The Dakota Stones Interview with Robyne Robinson:
How did you get started in jewelry design?
I give credit to my mother, who is a natural teacher and a very clever woman. She never told us we couldn't afford to give dozens of gifts to friends when we were young - she'd encourage us to use our creativity. I loved making jewelry, and it's stayed with me over the years. The passion for it was reignited during the years I owned an art gallery in Minneapolis and started traveling overseas.
Do you have a method, source, or tool you look to use for inspiring your designs?
Travel is a wonderful source of inspiration. Living in Greece, I learned the history of jewelry, how Greek design still influences what we wear today. I look for cultural influences, styling and trends. I also use nature as a guide. I often use bone, animal teeth, wood and fossils in my work.
How often do you work on your jewelry designs?
As the sun rises and sets - I never actually stop working. If I'm not doing physical labor, I'm thinking about what's next. It is a never ending process.
How would you describe your design style or technique?
The style ideas come organically, or with study. But my technique is pretty basic. I'm a stringer, as we're often called. Or I wire wrap on many designs. I'm eager to learn silversmithing and bezeling.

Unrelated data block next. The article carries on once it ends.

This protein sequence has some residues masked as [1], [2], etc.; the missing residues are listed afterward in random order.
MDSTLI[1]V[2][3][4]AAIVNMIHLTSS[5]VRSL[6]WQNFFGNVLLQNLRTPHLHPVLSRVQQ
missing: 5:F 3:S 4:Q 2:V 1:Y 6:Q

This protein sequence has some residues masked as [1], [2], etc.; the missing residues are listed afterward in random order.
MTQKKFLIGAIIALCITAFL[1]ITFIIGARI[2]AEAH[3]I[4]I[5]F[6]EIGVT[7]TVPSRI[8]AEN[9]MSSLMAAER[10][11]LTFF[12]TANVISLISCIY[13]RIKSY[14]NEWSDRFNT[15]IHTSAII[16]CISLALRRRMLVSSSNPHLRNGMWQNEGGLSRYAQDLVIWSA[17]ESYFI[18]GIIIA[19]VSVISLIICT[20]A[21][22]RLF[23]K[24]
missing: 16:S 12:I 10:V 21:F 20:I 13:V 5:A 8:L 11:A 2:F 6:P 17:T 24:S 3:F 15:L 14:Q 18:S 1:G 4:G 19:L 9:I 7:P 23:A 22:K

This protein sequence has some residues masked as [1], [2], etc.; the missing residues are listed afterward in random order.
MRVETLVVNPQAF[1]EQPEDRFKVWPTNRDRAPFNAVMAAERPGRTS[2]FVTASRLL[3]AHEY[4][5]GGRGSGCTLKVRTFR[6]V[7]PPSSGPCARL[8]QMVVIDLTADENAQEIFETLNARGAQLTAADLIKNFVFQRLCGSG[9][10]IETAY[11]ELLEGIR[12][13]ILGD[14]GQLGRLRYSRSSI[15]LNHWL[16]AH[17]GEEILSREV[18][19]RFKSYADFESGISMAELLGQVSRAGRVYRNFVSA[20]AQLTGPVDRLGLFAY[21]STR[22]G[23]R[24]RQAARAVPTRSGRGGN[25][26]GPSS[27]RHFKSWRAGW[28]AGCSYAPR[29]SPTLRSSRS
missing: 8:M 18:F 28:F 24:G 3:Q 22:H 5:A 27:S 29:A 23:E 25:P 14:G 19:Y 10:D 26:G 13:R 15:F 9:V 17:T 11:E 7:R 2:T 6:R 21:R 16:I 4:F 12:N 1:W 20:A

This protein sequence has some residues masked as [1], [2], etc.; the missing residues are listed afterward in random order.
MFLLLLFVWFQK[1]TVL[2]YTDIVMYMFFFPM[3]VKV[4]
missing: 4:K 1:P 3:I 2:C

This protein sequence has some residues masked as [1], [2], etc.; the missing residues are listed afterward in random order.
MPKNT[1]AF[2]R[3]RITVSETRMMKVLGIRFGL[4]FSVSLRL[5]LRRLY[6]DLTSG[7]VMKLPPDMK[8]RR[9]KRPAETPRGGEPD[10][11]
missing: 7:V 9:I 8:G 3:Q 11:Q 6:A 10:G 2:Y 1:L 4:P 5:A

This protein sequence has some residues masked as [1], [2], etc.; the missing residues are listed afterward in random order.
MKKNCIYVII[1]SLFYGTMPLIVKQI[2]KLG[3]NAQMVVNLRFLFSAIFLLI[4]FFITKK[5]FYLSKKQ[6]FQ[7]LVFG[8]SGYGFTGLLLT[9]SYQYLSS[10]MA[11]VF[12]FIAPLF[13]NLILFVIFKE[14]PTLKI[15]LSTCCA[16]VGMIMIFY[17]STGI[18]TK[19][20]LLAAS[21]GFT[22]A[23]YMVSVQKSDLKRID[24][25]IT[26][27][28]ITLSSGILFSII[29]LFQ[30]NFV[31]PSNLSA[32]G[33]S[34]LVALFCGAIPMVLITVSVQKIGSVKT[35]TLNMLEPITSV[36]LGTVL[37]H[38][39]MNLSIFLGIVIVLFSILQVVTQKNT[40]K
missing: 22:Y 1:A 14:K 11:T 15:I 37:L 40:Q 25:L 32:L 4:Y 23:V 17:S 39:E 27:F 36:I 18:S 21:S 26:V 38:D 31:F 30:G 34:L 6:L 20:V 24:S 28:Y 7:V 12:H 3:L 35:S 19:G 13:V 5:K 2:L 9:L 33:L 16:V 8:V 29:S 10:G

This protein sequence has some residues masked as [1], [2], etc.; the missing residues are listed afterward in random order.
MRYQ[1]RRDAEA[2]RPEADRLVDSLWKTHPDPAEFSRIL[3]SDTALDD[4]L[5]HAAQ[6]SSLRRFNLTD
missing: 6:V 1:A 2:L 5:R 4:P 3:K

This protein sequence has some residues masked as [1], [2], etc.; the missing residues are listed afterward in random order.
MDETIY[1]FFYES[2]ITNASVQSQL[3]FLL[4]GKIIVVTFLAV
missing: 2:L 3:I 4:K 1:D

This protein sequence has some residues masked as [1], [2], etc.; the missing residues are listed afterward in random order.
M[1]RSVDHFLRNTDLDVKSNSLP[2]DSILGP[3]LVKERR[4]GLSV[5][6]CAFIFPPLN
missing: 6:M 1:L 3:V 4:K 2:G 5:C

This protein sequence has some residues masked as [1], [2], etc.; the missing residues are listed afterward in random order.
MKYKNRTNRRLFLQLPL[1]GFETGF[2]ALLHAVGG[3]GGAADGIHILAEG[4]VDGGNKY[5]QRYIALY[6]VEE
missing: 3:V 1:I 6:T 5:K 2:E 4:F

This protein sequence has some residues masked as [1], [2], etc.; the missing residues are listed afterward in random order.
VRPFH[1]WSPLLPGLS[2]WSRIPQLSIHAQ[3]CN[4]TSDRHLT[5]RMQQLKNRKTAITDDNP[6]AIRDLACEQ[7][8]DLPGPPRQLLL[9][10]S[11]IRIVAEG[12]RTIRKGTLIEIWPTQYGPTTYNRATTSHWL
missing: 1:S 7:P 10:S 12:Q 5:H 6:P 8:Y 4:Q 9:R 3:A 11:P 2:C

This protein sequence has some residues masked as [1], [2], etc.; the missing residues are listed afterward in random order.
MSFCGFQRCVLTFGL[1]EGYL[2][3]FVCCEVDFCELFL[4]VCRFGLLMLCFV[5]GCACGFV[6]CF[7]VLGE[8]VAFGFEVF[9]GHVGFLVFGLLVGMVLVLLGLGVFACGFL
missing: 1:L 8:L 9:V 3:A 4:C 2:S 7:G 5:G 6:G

Do you work in any other mediums beside jewelry design?
I'm a sometime mixed media artist. My work has been displayed in group shows at the Minneapolis Institute of Art and non-profit art exhibition spaces.
What are your favorite stones to work with and why?
is always a favorite. It's a rich, earthy color and one that's a base chakra. A source of strength for women. Amethyst is a beautiful stone. It's said Alchemists in medieval times used them to cure migraines. I find that I gravitate to strong, warm colors that flatter ethnic skin tones and also used for healing.
What are your favorite shapes and sizes to work with and why?
I like irregular shapes so my designs are always unique. I work with all sizes of stone, but the larger the better - large stones photograph well editorially and lend to more dramatic designs for the runway.
What's your favorite jewelry trend right now?
The current trend is toward ethnic and tribal jewelry, but that's the work I've always done. So I feel like style has caught up with me! I love anything with artisan metals - Touareg and Indonesian silver, Pashtun pendants from Afghanistan.
If you could pick one person living or not to wear your jewelry, who would it be and why?
That's a tough question, because there's so many style icons to choose from. But I'll have to say my first idol - La Baker, Josephine Baker. She embodied the exoticism and freedom of an era that also included the Art Deco movement. Bold, fearless style. People forget that Baker helped save the French fashion industry after World War II - she was friends with Dior and Balmain and wore their designs when performing internationally because there was no money to promote them in France. Today there's not even a tribute to her by the Fashion Industry.
What's next? What are you working on now?
I'm expanding Rox overseas. I'm picking up a second location in Vietnam - the Pilgrimage Hotel in Hue, Central Vietnam. And I'm preparing for a possible one-hour pilot on one of the shopping networks. It's a very exciting time, and I feel very lucky and blessed.